Australian Far Right Still Struggling To Gain Traction After Sydney Siege

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The Martin Place siege has proven to be less of a galvanising force for the far right than they may have hoped for. On the one hand, on social media the Australian Defence League – one of the principal, if minor, movements to have formed on the basis of Islamophobia – gathered many more thousands of likes on Facebook and a much wider readership. On the other hand, the week has seen one of its leading Facebook pages removed (for making violent threats towards Muslims) and two meetings of the group have been cancelled following community pressure.

Ralph Cerminara, the self-proclaimed President of the ADL, was at Martin Place on Monday during the course of the siege, and later uploaded footage of his intervention to his YouTube channel.

“This is what Islam brings to our country. This is what these murdering pigs do to Australians do to our country. This is the real Islam,” Cerminara said.

Police instructed him to leave the area.

In terms of the response on social media, in addition to the #illridewithyou campaign, much community anger was directed at one ADL supporter in particular, Adam Mercer, who in response to the siege published a step-by-step guide on an ADL Facebook page on how to harass and assault Muslim women on public transport without – supposedly – getting caught.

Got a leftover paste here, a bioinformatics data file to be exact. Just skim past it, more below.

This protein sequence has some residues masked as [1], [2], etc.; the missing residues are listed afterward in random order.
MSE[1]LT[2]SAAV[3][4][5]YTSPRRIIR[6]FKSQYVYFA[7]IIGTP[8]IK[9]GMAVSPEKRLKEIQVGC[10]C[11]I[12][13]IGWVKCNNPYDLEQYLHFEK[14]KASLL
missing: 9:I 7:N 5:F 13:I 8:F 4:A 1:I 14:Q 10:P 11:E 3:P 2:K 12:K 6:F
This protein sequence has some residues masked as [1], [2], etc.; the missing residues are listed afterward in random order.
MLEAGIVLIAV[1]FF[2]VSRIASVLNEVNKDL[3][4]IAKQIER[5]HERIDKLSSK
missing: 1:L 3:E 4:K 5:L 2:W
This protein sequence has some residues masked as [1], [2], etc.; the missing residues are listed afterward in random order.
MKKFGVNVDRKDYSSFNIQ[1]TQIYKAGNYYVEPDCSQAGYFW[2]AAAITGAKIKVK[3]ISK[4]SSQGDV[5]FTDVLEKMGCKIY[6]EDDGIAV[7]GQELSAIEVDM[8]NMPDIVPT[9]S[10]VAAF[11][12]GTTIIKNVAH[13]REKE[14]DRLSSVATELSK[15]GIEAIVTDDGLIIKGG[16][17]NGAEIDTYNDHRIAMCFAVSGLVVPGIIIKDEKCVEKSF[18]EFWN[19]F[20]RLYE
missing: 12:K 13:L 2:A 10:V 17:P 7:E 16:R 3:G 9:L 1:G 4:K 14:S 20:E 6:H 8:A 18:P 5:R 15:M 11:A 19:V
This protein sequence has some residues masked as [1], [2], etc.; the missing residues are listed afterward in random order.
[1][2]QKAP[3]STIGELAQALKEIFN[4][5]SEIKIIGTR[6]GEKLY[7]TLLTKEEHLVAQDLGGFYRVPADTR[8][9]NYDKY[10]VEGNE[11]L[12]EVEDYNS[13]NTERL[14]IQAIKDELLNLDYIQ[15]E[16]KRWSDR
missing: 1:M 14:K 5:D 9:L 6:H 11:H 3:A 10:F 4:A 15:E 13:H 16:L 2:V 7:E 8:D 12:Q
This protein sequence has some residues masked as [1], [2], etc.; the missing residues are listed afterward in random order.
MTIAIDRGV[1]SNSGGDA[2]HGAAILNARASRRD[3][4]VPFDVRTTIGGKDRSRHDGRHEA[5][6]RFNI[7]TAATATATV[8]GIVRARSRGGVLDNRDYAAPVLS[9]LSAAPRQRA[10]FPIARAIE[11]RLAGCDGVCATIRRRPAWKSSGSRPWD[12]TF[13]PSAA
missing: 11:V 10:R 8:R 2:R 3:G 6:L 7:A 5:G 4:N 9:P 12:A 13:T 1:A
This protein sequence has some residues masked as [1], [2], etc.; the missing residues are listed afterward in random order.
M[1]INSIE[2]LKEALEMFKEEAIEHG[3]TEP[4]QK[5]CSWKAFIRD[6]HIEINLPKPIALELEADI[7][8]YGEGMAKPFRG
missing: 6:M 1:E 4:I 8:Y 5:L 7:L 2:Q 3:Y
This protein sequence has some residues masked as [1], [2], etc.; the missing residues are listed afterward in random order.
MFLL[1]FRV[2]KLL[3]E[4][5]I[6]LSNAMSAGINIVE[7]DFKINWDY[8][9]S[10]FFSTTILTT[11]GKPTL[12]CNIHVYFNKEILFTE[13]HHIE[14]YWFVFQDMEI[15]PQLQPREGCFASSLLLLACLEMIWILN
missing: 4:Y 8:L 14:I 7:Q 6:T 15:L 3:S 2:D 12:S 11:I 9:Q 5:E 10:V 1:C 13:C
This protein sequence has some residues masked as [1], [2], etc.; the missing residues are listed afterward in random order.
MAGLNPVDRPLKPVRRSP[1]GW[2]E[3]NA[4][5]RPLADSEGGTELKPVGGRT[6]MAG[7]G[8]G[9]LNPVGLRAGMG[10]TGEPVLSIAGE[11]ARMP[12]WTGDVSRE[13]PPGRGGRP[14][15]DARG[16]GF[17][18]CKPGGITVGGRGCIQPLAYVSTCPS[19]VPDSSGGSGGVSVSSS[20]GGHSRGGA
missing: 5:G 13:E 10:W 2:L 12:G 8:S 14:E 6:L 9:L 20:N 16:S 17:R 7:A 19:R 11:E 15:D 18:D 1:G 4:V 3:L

This and other examples of misogynist, racist and Islamophobic abuse by ADL members and supporters presumably played some role in hastening Facebook’s decision to remove Cerminara’s ADL page – it having being flagged as racist and abusive on numerous occasions previously (to no apparent effect).

Following his YouTube diatribe, Cerminara somewhat ambitiously declared that the ADL would march on Lakemba if anyone were harmed as a result of the siege; a promise echoed in a video he posted to YouTube in September of a Cronulla-style pogrom against Muslims.

“Another Cronulla is coming, and I can't wait until it does. Because this time, we're going to show you who's boss,” he warned.

Despite his worst intentions, no march or rally has taken place – a good thing, one suspects, both for the local Muslim community as well as the ADL.

In any event, the ADL then announced that it would be holding a public meeting at the Marrickville Police Citizens Youth Clubs on Saturday, December 20, to discuss ‘The Consequences of Islam in Australia and the World’.

In response to public outcry, within the space of less than 24 hours the PCYC cancelled the booking, issuing a statement reading: “We have just been made aware of this alleged meeting which was scheduled to occur this Saturday. The booking was made by an individual who did not disclose the nature of the event. We have since taken swift action. Please be assured that under no circumstances will this meeting take place at our venue at any time.”

Similarly, the Perth branch of the ADL had scheduled a series of meetings at 43 Below Bar & Restaurant. According to the ADL, however, and again in response to a public outcry, it now appears that management has refused to allow the meetings to proceed.